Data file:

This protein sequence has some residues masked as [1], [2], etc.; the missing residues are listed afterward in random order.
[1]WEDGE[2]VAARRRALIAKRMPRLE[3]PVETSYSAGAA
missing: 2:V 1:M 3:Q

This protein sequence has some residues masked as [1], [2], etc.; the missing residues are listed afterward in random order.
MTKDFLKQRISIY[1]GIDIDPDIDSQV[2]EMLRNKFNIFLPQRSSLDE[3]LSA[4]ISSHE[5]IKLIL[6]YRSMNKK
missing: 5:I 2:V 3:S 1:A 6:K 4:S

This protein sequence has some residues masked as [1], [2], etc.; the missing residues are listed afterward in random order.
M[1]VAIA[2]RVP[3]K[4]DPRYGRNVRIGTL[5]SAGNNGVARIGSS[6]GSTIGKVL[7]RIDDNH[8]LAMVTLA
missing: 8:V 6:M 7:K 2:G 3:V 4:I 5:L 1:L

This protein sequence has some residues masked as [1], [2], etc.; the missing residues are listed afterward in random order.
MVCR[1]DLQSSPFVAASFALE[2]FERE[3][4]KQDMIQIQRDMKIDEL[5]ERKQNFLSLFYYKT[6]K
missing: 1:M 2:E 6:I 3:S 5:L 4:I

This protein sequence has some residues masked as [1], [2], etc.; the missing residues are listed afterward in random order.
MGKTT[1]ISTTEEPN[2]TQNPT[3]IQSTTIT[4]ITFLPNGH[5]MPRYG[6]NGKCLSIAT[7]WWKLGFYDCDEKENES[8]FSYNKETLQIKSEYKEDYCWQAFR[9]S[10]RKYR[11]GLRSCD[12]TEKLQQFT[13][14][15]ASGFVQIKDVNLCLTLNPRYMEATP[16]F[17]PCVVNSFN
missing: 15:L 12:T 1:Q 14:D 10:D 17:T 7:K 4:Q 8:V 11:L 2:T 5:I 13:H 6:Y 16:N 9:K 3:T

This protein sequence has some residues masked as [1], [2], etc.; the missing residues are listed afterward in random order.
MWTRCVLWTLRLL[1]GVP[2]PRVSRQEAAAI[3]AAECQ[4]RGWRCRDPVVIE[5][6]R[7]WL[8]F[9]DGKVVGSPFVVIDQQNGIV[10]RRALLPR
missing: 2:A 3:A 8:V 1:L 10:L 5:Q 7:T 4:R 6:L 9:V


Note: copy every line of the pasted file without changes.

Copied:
This protein sequence has some residues masked as [1], [2], etc.; the missing residues are listed afterward in random order.
[1]WEDGE[2]VAARRRALIAKRMPRLE[3]PVETSYSAGAA
missing: 2:V 1:M 3:Q

This protein sequence has some residues masked as [1], [2], etc.; the missing residues are listed afterward in random order.
MTKDFLKQRISIY[1]GIDIDPDIDSQV[2]EMLRNKFNIFLPQRSSLDE[3]LSA[4]ISSHE[5]IKLIL[6]YRSMNKK
missing: 5:I 2:V 3:S 1:A 6:K 4:S

This protein sequence has some residues masked as [1], [2], etc.; the missing residues are listed afterward in random order.
M[1]VAIA[2]RVP[3]K[4]DPRYGRNVRIGTL[5]SAGNNGVARIGSS[6]GSTIGKVL[7]RIDDNH[8]LAMVTLA
missing: 8:V 6:M 7:K 2:G 3:V 4:I 5:L 1:L

This protein sequence has some residues masked as [1], [2], etc.; the missing residues are listed afterward in random order.
MVCR[1]DLQSSPFVAASFALE[2]FERE[3][4]KQDMIQIQRDMKIDEL[5]ERKQNFLSLFYYKT[6]K
missing: 1:M 2:E 6:I 3:S 5:L 4:I

This protein sequence has some residues masked as [1], [2], etc.; the missing residues are listed afterward in random order.
MGKTT[1]ISTTEEPN[2]TQNPT[3]IQSTTIT[4]ITFLPNGH[5]MPRYG[6]NGKCLSIAT[7]WWKLGFYDCDEKENES[8]FSYNKETLQIKSEYKEDYCWQAFR[9]S[10]RKYR[11]GLRSCD[12]TEKLQQFT[13][14][15]ASGFVQIKDVNLCLTLNPRYMEATP[16]F[17]PCVVNSFN
missing: 15:L 12:T 1:Q 14:D 10:D 17:T 7:K 4:Q 8:V 11:L 2:T 5:I 13:H 6:Y 16:N 9:K 3:T

This protein sequence has some residues masked as [1], [2], etc.; the missing residues are listed afterward in random order.
MWTRCVLWTLRLL[1]GVP[2]PRVSRQEAAAI[3]AAECQ[4]RGWRCRDPVVIE[5][6]R[7]WL[8]F[9]DGKVVGSPFVVIDQQNGIV[10]RRALLPR
missing: 2:A 3:A 8:V 1:L 10:L 5:Q 7:T 4:R 6:L 9:V